Answering Questions: Life experiences with Aspergers

Question from a reader on Facebook: How did you cope when 1st finding out?  How are you coping/experiencing life better? How do you not let it affect you? 

It took me awhile to cope when first finding out. My mom gave me articles to read on Asperger’s Syndrome in 2004 when I began self-diagnosing myself.  I was feeling very shocked, but relieved.  I coped by just pushing myself because its important to feel positive and my mother encouraged me.  My mom tried to help me find groups for people with Asperger’s Syndrome to help connect more to other people.

The first group she found was the GRASP (Greater Regional Asperger Syndrome Partnership) manhattan group in January 2005.  I immediately subscribed to join GRASP, but was too nervous to go to a meeting until early February 2005.  My life began transforming since my very first GRASP manhattan meeting.  I met every one there and didn’t realize how much I related to a lot of those people who went to the meeting too.  I remember talking to Michael John Carley after the first meeting as he shook my hand telling me inspirational words of wisdom.  The meeting was a success and so I kept on going back to the meetings as much as I could until they had to move the meetings further downtown in manhattan which made it harder for me to go. GRASP really helped me realize what NEURODIVERSITY means and helped me establish who I am and why I am here to live my life.  It happened at the right time in my life when I needed it.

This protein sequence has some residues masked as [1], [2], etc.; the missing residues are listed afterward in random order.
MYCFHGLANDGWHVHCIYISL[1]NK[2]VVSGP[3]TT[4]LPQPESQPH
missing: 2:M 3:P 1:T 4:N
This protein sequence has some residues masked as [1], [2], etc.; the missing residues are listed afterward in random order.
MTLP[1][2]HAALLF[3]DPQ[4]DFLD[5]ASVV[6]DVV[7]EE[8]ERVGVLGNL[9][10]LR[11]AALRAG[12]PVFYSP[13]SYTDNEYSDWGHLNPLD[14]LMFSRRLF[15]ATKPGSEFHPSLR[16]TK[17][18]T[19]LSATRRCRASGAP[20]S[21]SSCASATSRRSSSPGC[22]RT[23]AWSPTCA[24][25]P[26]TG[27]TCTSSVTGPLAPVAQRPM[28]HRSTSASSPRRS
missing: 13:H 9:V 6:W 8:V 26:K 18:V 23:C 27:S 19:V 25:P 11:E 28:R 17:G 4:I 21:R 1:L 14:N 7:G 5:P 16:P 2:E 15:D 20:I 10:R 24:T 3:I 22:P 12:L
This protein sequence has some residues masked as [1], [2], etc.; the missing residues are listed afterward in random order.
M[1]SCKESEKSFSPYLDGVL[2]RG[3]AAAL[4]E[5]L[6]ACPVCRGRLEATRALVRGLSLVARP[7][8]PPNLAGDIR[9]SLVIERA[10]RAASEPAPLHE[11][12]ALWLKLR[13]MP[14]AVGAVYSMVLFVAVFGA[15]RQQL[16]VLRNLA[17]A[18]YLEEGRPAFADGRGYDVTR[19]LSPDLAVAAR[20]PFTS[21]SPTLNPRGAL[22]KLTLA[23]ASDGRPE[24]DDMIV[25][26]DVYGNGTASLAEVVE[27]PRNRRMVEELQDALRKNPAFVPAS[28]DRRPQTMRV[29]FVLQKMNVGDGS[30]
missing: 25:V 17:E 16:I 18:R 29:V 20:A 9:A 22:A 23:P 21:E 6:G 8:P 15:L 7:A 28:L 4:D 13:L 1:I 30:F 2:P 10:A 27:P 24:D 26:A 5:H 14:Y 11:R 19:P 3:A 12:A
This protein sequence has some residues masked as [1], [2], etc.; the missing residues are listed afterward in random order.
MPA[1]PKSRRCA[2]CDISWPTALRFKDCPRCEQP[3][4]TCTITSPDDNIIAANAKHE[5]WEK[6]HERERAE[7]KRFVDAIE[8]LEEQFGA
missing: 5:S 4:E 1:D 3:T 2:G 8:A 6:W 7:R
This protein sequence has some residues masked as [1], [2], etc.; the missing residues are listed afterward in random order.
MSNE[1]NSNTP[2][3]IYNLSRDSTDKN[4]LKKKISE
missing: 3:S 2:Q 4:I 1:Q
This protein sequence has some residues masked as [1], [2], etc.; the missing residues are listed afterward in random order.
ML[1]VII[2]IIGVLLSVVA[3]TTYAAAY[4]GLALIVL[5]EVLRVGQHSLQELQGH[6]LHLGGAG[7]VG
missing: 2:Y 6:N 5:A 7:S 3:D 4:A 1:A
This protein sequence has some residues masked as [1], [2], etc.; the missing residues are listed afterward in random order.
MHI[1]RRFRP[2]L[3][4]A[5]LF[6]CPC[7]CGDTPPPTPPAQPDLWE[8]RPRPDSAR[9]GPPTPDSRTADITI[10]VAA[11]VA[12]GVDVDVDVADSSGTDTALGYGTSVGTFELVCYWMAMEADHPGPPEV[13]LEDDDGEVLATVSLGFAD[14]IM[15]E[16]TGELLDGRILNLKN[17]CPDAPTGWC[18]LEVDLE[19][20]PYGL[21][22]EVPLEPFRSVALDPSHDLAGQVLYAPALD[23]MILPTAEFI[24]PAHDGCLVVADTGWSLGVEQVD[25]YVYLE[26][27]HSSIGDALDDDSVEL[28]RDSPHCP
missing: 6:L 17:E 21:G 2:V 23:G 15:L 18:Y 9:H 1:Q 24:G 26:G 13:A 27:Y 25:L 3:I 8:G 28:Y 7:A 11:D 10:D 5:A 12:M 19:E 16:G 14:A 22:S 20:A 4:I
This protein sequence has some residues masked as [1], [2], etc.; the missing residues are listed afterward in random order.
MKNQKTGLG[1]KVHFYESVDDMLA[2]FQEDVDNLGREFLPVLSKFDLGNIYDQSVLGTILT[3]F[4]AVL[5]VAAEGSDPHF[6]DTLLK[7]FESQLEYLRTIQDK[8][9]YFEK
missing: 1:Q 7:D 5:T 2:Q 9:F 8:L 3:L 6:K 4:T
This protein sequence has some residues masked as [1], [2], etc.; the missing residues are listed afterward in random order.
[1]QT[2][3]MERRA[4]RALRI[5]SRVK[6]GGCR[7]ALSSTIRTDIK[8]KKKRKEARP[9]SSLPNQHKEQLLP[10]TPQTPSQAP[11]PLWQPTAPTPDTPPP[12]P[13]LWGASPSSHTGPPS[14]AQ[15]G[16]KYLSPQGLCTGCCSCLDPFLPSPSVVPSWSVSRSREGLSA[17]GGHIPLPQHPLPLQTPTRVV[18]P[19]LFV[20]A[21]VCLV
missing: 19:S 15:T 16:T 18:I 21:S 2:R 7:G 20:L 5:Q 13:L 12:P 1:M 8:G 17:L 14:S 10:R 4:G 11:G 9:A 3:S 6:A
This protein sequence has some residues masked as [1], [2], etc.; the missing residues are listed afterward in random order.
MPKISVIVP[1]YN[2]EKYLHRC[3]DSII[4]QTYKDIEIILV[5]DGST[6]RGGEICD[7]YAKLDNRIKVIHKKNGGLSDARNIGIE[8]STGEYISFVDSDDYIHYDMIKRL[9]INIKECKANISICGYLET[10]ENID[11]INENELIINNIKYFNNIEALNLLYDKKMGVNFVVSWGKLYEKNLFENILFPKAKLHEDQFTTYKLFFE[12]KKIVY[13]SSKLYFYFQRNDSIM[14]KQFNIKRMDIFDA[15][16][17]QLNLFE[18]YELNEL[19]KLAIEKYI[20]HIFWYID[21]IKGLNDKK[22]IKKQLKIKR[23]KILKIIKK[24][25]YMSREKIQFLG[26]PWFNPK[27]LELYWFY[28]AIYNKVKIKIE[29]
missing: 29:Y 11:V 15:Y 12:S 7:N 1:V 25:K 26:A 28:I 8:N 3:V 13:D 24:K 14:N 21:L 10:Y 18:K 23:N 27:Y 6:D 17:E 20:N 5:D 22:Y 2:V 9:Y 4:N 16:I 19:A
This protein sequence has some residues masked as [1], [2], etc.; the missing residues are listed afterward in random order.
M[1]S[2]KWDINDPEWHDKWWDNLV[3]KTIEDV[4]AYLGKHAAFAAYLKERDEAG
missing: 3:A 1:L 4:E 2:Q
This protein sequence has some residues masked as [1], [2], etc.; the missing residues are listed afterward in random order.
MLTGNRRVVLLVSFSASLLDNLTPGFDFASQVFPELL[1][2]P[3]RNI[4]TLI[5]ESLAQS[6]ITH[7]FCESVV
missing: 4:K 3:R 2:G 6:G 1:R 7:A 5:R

I finally got officially diagnosed with Asperger’s Syndrome by Dr. Richard Perry in 2005 and really appreciate all the help he gives to me too.  By 2006, GRASP really had not had any meetings for me to go to and I needed a place to connect with and feel a part of community. Dr. Perry and a couple of people I met from GRASP earlier, told me about the Adaptations program at the JCC in Manhattan.   I remember trying to call the Adaptations program as soon as I could, but no body responded to me at first.  I was feeling very uneasy and even started my first job in May 2006 doing Ultrasound.  I really needed a place to go to find friendships which is very important for any one’s life.  I was encouraged to try calling the Adaptations program again later that year.  I finally called again and joined the program. After that, I really haven’t been to GRASP anymore which saddened me, but I knew the Adaptations program somehow needed me to connect.  I would like to go to another GRASP meeting in the future just to see those folks again.